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Last modified on

Posted by on in Culture Blogs
The Witches of Now

Witch?

It's a tribal name—theedish, we would say. (In Witch, a thede is a tribe.)

Some 50 generations gone, a people called the Hwicce lived along the River Severn in what is now south-west England. (1400 years later, we still name our daughters Sabrina in Her honor.)

The Hwicce of then, you see, are the Witches of now.

It's not all lineal descent, of course. There are ways and ways of belonging, and bloodlines only one.

(You can adopt in, you can marry in. You can initiate in, acculturate in. Peoples have always been porous around the edges.)

We have our own tribal religion, though it's not witchcraft per se. (Witchcraft is our magic.) Not all Witches practice, of course, but if you're a Witch, it's your religion (and your magic), to hold to or not, as you yourself see fit.

Is it historic, you ask: Old Hwicce to New Witch?

Last modified on

Posted by on in Paths Blogs
The MMP Pantheon: The Mother Goddess Rhea

Last time, I shared the full pantheon that we've developed for Modern Minoan Paganism. Now it's time to explore the deities one at a time and discover where we can find their iconography in Minoan art.

The pantheon begins with the Three Mothers - the mother goddesses who represent the realms of land, sky, and sea. So that's where we'll begin with this exploration. First up, Rhea, the Earth Mother goddess. We also call her Ida; there's still a mountain on Crete with this name. In fact, there are a number of sacred mountains that are said to be hers. The Minoans built cave shrines and peak sanctuaries on these sacred mountains. That gives us another of her epithets, the Mountain Mother.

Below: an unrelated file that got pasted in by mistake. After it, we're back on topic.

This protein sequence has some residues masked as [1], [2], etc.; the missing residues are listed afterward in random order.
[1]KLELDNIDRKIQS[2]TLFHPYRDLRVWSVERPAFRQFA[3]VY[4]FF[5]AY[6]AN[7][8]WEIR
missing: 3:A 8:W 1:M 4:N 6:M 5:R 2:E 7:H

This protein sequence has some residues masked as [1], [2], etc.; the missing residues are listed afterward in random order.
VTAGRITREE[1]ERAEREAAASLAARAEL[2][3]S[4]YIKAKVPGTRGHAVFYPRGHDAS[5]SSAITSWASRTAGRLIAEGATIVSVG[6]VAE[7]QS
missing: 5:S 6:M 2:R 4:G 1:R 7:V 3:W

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Last modified on

Posted by on in Culture Blogs
E-Ritual Is Like Phone Sex

Beltane's coming up in less than a Moon, and all over Pagandom, folks are gearing up for the big May Eve Zoom-ritual.

Sigh.

(One wonders what the effect on this year's harvest will be. Hopefully, enough couples will manage to make it out to—socially-distanced—fields that the crops won't be too adversely affected.)

The pagan world is a place of gradation. Skyclad ritual is better than robed ritual. (So say some.) Robed ritual is better than ritual in street clothes. Ritual in street clothes is better than no ritual at all.

To hold a ritual is better than not to hold one. For the most part, collective ritual is preferable to solo.

Is group e-ritual, then, better than solo real-world ritual?

Um: Reply hazy; try again later.

Oh well. We haven't survived for 150,000 years by being inflexible. For now, we'll set up our e-rituals and be glad to have them.

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We have all had times where the challenges that life brings to us feel overwhelming. For the most part, hopefully, these are brief times of illness or misfortune, but it is a fact that each of us will have to come to terms less often with times of real challenge and even with death. As we journey through our lives, we seldom find these things occur at convenient moments, when we feel strong and equipped to endure. At such times we realise that all our lives are constantly navigated through realms of unpredictability and the chaos of a multitude of lives and circumstances co-existing and intersecting with our own. How much power we have over our fate is often woefully small. Yet there is to be found, even at such times, a wellspring of resources within us and around us, if not to cure, then certainly to provide a balm for our distress.